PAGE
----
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Gender gap: Irish women pay 'high price' for motherhood

A new OECD report shows that the gender pay gap in Ireland widens as women have children.

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IRISH WOMEN BEGIN to earn less money than men after they have children, a new OECD study has shown.

The pay gap stands at -17 per cent before women have children, but after at least one child moves to 14 per cent.

The OECD also shows that men in Ireland work 344 minutes per day in paid work, 129 minutes in unpaid work, and 473 minutes in total. Women in Ireland work 197 minutes paid work, 296 in unpaid work and 493 minutes in total per day.

The OECD average for men’s work in total is 472 minutes, and for women is 493 minutes.

Closing the Gender Gap

In OECD countries men earn on average 16 per cent more than women in similar full-time jobs, but at the top of the pay scale this rises to 21 per cent, which the OECD said showed “the continued presence of a glass ceiling”.

OECD Secretary-General Angel Gurría said:

Closing the gender gap must be a central part of any strategy to create more sustainable economies and inclusive societies. The world’s population is ageing and this challenge can only be mastered if all the talent available is mobilised.

The figures come from the latest OECD report, Closing the Gender Gap: Act now, which shows that the average pay gap between men and women widens to 22 per cent in families with one or more children. For couples without children, the gap is 7 per cent on average. Overall, the wage penalty for having children is on average 14 per cent.

The OECD says that improving the tax and benefit system for working parents would help tackle this. “After accounting for childcare, more than half (52 per cent) of a family’s second wage is effectively taxed away,” it said. This proportion rises to 65 per cent and above in Australia, Germany, Ireland, Switzerland, the United States and the United Kingdom.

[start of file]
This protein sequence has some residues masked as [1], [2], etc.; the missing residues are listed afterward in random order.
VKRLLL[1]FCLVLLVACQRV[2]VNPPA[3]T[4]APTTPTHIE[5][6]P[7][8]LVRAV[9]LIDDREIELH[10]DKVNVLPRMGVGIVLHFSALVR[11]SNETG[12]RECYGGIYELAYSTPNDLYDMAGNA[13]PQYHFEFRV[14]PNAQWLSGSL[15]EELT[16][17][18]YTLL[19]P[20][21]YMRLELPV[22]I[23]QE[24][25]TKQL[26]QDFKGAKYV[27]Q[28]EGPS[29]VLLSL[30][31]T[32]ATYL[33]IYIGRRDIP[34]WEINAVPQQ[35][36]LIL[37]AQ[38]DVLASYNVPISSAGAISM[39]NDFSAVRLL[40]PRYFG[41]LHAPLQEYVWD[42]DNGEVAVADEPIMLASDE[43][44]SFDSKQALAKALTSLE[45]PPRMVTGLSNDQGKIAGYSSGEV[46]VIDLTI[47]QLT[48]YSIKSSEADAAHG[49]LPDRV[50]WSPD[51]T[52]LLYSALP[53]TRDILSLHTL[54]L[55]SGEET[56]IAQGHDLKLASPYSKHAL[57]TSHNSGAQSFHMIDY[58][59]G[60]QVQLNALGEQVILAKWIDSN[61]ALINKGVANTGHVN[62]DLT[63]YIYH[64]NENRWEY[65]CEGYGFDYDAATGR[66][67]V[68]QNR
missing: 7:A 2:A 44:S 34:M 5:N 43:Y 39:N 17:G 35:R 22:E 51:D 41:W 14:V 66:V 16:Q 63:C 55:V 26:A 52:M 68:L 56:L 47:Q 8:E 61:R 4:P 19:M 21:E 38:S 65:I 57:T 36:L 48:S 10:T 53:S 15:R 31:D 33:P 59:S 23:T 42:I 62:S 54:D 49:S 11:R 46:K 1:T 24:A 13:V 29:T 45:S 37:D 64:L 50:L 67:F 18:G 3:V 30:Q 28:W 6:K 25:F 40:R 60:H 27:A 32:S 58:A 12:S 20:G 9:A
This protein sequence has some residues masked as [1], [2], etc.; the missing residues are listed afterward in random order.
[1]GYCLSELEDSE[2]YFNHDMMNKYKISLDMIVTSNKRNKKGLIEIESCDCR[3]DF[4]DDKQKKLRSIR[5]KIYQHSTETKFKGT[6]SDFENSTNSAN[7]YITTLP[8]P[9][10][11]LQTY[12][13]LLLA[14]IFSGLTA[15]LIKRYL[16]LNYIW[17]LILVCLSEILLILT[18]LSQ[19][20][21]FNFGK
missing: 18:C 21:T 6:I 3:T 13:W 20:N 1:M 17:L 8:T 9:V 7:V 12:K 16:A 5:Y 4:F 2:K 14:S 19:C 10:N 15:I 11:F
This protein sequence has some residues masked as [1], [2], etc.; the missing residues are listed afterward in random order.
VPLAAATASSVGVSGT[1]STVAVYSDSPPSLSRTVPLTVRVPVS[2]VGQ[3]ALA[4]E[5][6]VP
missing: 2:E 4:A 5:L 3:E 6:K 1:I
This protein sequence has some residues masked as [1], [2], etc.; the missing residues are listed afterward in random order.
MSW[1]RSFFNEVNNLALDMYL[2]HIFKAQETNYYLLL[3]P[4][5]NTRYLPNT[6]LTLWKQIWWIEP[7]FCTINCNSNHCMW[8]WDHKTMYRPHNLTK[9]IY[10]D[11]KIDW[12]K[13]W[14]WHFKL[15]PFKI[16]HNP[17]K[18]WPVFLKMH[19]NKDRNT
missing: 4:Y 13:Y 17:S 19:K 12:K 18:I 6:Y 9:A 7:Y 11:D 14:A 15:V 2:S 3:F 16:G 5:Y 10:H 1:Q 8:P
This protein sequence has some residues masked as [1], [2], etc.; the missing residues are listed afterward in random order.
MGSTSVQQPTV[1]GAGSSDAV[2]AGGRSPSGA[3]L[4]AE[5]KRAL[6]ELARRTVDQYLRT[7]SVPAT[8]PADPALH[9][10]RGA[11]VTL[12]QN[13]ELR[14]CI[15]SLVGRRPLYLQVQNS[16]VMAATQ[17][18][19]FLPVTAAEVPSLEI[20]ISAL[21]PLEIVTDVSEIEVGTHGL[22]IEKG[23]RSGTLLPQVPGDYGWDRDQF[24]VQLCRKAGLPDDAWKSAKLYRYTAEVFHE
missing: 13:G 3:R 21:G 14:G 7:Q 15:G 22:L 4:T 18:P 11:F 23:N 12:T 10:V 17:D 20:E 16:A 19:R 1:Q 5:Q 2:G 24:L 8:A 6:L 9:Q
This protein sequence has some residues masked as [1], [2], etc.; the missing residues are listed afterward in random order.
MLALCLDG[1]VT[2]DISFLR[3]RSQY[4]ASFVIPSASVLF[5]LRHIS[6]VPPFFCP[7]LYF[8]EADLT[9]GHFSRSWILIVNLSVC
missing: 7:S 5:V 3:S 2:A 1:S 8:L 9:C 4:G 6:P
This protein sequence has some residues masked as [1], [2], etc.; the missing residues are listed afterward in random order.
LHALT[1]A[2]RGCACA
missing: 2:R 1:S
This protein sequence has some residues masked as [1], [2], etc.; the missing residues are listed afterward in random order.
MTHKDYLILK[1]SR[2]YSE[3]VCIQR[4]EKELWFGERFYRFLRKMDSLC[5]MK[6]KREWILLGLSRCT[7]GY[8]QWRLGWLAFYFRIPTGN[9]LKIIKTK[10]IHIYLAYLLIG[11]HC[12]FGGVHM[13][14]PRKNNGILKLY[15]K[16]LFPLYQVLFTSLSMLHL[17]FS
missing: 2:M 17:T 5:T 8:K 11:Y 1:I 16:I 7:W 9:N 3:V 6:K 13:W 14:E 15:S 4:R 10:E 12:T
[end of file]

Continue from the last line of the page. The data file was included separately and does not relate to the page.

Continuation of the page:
The report also says that if childcare eats up one wage, there is often little or no financial gain from both parents working or at least working full-time. Part-time work among women is most common in Austria, Germany, Ireland, the Netherlands and the UK.

Taking into account part-time work, the gender wage gap in take-home pay doubles in many European countries, and triples in Ireland and the Netherlands.

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During the recent economic crisis, women have suffered less than men in terms of employment and married women have often been able to cushion household earnings by working more, said the OECD. But it said crisis-driven cuts in public sector employment – where women account for just under 60 per cent of the total workforce -will worsen womens’ position in the labour market in coming years.

It also said increasing a father’s individual entitlement to parental leave may increase a father’s share in caring on a longer term basis.

According to the report, the impact of pay inequality is dramatic over a woman’s lifetime. Women over 65 are today more than one and a half times more likely to live in poverty than men in the same age bracket.

The proportion of women-owned businesses is around 30 per cent in OECD countries, and self-employed women also earn 30 to 40 per cent less than their male counterparts. Improving women’s access to business financing is key, said the OECD.

In OECD countries girls outperform boys in many subject in school, and are more likely to stay there until 18 and beyond. But girls are less likely to choose science or technology subjects. The OECD recommends raising awareness of the consequences of educational choices on career and earnings prospects, but also says a shift in perceptions and social norms takes time and needs to take place both at school and at home.

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